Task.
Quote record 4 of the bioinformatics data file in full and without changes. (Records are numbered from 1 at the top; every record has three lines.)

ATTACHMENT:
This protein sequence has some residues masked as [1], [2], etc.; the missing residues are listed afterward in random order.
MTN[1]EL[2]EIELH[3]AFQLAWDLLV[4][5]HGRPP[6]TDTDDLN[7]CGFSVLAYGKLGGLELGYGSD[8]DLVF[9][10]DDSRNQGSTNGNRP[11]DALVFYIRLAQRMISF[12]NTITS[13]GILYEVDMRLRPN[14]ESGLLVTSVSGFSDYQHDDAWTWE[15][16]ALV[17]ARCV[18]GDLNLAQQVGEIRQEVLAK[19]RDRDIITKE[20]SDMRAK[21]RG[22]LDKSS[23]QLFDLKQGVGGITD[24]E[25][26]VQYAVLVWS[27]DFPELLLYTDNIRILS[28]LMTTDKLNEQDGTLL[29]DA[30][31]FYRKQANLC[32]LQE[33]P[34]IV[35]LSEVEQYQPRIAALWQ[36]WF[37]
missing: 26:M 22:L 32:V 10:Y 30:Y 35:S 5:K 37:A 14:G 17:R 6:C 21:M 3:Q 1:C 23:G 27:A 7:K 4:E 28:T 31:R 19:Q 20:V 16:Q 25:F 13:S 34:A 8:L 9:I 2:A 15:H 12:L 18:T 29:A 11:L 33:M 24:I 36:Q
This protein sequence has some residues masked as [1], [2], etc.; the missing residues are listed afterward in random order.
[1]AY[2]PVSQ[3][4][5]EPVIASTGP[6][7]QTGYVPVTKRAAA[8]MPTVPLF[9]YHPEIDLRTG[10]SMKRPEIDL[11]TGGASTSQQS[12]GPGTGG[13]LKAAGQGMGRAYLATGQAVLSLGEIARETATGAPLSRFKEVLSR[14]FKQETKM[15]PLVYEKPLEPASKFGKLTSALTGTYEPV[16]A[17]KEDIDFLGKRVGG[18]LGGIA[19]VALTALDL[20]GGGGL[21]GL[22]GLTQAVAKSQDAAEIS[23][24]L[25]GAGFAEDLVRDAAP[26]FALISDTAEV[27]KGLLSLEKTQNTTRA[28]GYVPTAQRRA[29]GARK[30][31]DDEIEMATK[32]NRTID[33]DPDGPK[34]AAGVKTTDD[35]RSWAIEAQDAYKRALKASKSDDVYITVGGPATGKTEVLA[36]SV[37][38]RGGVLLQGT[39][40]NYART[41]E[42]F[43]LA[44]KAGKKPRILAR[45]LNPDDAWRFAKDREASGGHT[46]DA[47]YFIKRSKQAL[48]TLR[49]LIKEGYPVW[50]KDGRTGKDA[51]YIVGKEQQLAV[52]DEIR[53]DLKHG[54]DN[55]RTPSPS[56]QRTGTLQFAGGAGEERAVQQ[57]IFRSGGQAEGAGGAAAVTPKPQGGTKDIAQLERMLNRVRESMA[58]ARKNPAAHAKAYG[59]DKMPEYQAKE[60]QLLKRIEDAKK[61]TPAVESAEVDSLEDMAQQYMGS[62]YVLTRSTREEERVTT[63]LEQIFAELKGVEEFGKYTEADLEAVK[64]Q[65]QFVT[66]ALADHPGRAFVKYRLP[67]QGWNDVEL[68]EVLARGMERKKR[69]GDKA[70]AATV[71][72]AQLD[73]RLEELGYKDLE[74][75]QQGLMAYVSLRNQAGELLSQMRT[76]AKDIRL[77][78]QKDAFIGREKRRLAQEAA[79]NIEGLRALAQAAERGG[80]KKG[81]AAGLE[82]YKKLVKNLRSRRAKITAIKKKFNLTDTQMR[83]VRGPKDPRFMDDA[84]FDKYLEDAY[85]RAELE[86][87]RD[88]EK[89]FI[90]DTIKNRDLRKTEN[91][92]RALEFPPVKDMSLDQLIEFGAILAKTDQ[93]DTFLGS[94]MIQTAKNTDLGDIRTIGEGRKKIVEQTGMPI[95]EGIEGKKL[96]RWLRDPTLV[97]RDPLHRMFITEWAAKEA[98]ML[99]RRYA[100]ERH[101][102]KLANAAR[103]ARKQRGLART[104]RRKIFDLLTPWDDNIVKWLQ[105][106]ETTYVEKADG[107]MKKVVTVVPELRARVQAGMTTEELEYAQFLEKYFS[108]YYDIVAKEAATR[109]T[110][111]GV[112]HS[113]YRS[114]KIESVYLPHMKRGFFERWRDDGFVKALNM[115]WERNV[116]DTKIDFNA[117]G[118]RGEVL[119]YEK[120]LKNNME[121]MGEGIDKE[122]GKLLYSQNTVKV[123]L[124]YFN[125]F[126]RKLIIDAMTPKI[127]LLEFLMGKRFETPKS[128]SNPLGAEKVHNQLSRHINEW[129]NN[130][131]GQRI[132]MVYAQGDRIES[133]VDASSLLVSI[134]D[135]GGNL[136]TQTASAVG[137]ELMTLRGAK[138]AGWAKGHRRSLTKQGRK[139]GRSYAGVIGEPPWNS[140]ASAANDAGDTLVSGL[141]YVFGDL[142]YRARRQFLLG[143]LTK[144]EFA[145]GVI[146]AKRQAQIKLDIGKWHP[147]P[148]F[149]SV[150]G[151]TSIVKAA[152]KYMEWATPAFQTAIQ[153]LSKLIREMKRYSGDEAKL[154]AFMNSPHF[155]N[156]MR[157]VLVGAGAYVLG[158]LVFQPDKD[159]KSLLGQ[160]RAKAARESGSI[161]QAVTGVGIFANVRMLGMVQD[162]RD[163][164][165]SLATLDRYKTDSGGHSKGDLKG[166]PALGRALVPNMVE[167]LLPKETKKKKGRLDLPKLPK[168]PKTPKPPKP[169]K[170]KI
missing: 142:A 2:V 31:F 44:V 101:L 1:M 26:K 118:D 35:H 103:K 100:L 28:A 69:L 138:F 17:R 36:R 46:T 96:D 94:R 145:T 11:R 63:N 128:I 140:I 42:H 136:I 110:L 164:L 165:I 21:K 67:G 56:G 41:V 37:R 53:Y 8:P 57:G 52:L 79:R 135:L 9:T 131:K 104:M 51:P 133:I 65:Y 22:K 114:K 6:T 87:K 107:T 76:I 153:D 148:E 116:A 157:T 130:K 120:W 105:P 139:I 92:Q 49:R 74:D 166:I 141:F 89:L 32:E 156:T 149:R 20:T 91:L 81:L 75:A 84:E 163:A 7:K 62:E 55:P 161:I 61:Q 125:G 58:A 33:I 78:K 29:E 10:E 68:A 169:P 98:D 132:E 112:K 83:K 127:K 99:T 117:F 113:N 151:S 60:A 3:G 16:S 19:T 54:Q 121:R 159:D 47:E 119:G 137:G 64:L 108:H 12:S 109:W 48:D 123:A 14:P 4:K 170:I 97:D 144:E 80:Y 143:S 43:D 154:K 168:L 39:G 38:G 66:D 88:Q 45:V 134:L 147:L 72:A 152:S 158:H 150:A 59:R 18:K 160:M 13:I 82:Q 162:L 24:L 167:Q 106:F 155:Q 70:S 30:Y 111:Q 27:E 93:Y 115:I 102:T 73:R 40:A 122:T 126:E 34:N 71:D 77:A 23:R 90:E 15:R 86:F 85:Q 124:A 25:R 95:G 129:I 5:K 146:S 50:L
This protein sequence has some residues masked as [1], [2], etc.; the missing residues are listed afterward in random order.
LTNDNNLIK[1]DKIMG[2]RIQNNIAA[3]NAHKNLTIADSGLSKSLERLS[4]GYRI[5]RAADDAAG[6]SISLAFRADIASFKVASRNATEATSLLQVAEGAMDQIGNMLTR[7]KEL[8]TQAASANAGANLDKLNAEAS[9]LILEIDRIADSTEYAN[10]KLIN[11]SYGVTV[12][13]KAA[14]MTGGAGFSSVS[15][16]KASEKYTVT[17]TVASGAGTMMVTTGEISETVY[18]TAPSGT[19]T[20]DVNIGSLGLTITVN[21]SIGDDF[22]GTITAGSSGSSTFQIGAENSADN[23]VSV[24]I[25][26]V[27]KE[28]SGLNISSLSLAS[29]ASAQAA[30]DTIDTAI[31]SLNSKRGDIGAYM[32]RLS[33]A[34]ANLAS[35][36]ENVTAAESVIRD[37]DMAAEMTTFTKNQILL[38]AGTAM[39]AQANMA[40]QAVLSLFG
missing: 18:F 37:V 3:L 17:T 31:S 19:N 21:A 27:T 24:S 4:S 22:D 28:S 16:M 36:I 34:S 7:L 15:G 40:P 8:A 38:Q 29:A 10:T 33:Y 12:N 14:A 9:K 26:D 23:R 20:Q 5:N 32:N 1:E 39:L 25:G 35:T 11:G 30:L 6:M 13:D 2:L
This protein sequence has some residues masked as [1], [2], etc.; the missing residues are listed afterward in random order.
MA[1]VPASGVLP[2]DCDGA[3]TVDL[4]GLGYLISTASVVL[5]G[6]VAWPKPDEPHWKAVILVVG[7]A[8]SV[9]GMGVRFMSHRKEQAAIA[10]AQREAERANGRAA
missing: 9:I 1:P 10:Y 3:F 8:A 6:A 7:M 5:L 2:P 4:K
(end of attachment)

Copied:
This protein sequence has some residues masked as [1], [2], etc.; the missing residues are listed afterward in random order.
MA[1]VPASGVLP[2]DCDGA[3]TVDL[4]GLGYLISTASVVL[5]G[6]VAWPKPDEPHWKAVILVVG[7]A[8]SV[9]GMGVRFMSHRKEQAAIA[10]AQREAERANGRAA
missing: 9:I 1:P 10:Y 3:F 8:A 6:A 7:M 5:L 2:P 4:K